Email spam, also known as junk email, is unsolicited bulk messages sent through email. The use of spam has been growing in popularity since the early 1990s and is a problem faced by most email users. Recipients of spam often have had their email addresses obtained by spambots, which are automated programs that crawl the internet looking for email addresses. Spammers use spambots to create email distribution lists. A spammer typically sends an email to millions of email addresses, with the expectation that only a small number will respond or interact with the message.
The term spam is derived from a famous Monty Python sketch in which there are many repetitive iterations of the Hormel canned meat product. While the term spam was reportedly first used to refer to unwanted email as early as 1978, it gained more widespread currency in the early 1990s, as internet access became more common outside of academic and research circles.Content Continues Below
Types of spam
Email spam comes in various forms, the most popular being to promote outright scams or marginally legitimate business schemes. Spam typically is used to promote access to inexpensive pharmaceutical drugs, weight loss programs, online degrees, job opportunities and online gambling.
Spam is commonly used to conduct email fraud. The advance-fee scam is a well-known example -- a user receives an email with an offer that purportedly results in a reward. The fraudster presents a story where upfront monetary assistance is needed from the victim in order for the fraudster to acquire a much larger sum of money, which they would then share. Once the victim makes the payment, the fraudster will invent further fees, or stop responding.
Fraudulent spam also comes in the form of phishing emails, which are emails disguised as official communication from banks, online payment processors or any other organizations a user may trust. Phishing emails typically direct recipients to a fake version of the organization's website, where the user is prompted to enter personal information, such as login and credit card details.
Users should avoid opening spam emails and never respond to them or click on links in the messages. Spam email may also deliver other types of malware through file attachments or scripts, or contain links to websites hosting malware.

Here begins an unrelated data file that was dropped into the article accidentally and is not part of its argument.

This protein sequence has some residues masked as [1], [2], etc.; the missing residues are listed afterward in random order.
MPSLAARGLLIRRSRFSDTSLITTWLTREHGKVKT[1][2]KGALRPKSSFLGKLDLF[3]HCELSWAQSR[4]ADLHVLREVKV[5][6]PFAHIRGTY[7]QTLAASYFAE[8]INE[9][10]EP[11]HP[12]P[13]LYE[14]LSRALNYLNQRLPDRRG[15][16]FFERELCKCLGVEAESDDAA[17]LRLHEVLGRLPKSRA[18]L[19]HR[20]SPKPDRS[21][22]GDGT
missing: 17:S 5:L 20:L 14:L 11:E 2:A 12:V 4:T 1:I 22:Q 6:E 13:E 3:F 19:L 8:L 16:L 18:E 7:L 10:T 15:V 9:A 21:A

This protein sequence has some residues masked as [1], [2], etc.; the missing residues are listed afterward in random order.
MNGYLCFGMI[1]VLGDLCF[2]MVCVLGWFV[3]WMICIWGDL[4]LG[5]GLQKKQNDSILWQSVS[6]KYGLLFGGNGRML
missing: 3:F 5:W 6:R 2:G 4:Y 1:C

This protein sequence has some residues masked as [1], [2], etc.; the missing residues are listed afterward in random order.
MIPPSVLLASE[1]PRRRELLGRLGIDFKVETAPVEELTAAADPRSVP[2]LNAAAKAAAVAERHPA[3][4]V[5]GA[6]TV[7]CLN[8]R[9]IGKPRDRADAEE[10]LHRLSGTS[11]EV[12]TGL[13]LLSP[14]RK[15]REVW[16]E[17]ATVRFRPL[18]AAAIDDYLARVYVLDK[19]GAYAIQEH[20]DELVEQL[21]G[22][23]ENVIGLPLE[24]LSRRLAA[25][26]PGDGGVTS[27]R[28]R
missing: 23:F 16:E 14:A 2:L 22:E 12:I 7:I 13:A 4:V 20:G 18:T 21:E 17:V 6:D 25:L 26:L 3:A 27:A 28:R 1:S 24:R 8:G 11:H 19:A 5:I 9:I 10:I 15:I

Snowshoe spam is the technique of using a wide range of IP addresses and email addresses with neutral reputations to distribute spam widely.
Another method spammers use is blank email spam. This involves sending email with an empty message body and subject line. The technique could be used in a directory harvest, an attack against an email server that seeks to validate email addresses for a distribution list by identifying invalid bounced addresses. In this type of attack, the spammer does not need to enter text into the email. In other instances, seemingly blank emails may hide certain viruses and worms that can be spread through HTML code embedded in the email.
Spammers have developed methods to obfuscate the nature of their unsolicited email or find a way to bypass spam filters. Because spam-filtering programs often search for certain patterns or words in the subject lines and message bodies of email, spam emails often contain misspelled words or extra characters.
With image spam, the text of a message is stored as a JPEG or GIF file and placed into the email body. The text is often computer-generated and unintelligible to human readers. This method attempts to avoid detection from text-based spam filters. Some newer filters have the ability to read images and locate text in them; however, this can inadvertently filter out nonspam emails that happen to contain images featuring text.
How to stop spam emails
While receiving some spam may be unavoidable, users can reduce the amount that makes it into their inbox. Most email clients already have spam filtering in place, which will move suspicious email to a separate junk folder. By reporting, blocking and deleting instances of spam email that do make it into their inboxes, users can train the client to prevent further messages from those particular spam addresses or messages displaying similar content.
For extra protection, users can also add a third-party antispam filter on local email clients or create an email whitelist, which includes all of the specific email addresses, IP addresses or domains the user trusts and is willing to receive email from. The whitelist must be thoroughly and continuously updated, and it can be a time-consuming and difficult process.
Users who need to publish their email addresses on the internet, such as in online forums or comments sections, should use a disposable email account or masked email address.
Legality of sending junk emails
In the United States, Controlling the Assault of Non-Solicited Pornography and Marketing Act of 2003, or the CAN-SPAM Act, permits unsolicited commercial email to be sent if it meets certain criteria, including having an accurate subject line, header and sender address, containing clear information for users on how to opt out of future emails and including a valid physical postal address. The act is enforced by the U.S. Federal Trade Commission. Critics of CAN-SPAM deride it for pre-empting other more restrictive antispam laws and being ineffectual at reducing the amount of spam users receive.
Many countries, including Canada, Australia and the European Union, have passed laws that target the act of sending spam. The EU has a set of guidelines member countries can adapt their electronic communications laws from, but most member countries stipulate that either prior explicit consent or an existing transactional relationship is required before a commercial email is sent, and it should be made easy for the recipient to opt out of any further messages. Offenders may receive fines and other penalties.